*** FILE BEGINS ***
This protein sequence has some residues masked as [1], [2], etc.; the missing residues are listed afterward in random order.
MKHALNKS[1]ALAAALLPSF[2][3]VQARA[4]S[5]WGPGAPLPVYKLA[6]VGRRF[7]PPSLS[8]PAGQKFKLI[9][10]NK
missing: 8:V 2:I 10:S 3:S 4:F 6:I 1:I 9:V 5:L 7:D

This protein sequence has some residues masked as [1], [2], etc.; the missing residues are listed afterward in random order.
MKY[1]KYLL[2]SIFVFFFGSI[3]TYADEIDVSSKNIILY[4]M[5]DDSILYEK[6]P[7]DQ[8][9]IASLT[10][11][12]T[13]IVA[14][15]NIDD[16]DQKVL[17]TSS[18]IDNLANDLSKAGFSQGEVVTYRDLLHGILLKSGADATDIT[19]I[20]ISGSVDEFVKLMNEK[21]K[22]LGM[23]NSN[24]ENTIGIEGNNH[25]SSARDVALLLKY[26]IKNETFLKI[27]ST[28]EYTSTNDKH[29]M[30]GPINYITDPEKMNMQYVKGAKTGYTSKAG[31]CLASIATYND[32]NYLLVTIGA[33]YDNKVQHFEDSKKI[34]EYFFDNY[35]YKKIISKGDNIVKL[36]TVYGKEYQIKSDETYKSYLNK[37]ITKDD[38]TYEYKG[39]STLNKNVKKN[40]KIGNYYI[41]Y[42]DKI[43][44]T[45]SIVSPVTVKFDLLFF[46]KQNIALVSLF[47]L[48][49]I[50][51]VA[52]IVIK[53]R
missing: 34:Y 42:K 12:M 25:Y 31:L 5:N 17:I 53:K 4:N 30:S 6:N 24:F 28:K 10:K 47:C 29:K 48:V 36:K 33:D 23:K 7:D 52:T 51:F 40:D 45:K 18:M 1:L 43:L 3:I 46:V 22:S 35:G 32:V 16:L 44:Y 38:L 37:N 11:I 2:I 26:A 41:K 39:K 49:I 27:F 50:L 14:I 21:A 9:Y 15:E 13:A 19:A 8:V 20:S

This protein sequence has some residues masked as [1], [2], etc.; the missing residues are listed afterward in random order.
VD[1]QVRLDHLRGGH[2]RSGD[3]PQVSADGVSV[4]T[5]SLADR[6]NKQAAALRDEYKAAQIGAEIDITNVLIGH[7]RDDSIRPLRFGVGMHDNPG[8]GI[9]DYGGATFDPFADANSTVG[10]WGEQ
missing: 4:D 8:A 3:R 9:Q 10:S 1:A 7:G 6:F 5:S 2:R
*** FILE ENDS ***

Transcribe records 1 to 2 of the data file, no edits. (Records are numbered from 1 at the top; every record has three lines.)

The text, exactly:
This protein sequence has some residues masked as [1], [2], etc.; the missing residues are listed afterward in random order.
MKHALNKS[1]ALAAALLPSF[2][3]VQARA[4]S[5]WGPGAPLPVYKLA[6]VGRRF[7]PPSLS[8]PAGQKFKLI[9][10]NK
missing: 8:V 2:I 10:S 3:S 4:F 6:I 1:I 9:V 5:L 7:D

This protein sequence has some residues masked as [1], [2], etc.; the missing residues are listed afterward in random order.
MKY[1]KYLL[2]SIFVFFFGSI[3]TYADEIDVSSKNIILY[4]M[5]DDSILYEK[6]P[7]DQ[8][9]IASLT[10][11][12]T[13]IVA[14][15]NIDD[16]DQKVL[17]TSS[18]IDNLANDLSKAGFSQGEVVTYRDLLHGILLKSGADATDIT[19]I[20]ISGSVDEFVKLMNEK[21]K[22]LGM[23]NSN[24]ENTIGIEGNNH[25]SSARDVALLLKY[26]IKNETFLKI[27]ST[28]EYTSTNDKH[29]M[30]GPINYITDPEKMNMQYVKGAKTGYTSKAG[31]CLASIATYND[32]NYLLVTIGA[33]YDNKVQHFEDSKKI[34]EYFFDNY[35]YKKIISKGDNIVKL[36]TVYGKEYQIKSDETYKSYLNK[37]ITKDD[38]TYEYKG[39]STLNKNVKKN[40]KIGNYYI[41]Y[42]DKI[43][44]T[45]SIVSPVTVKFDLLFF[46]KQNIALVSLF[47]L[48][49]I[50][51]VA[52]IVIK[53]R
missing: 34:Y 42:K 12:M 25:Y 31:L 5:N 17:I 53:K 4:N 30:S 6:N 24:F 28:K 10:K 47:C 29:K 48:V 36:K 33:D 23:K 7:D 52:T 51:F 40:D 45:K 18:M 1:L 43:L 3:I 46:V 22:S 35:G 32:V 16:L 44:Y 38:L 37:N 11:I 2:I 26:A 41:K 39:K 49:I 27:F 50:L 14:I 21:A 9:Y 15:E 13:A 19:A 8:V 20:S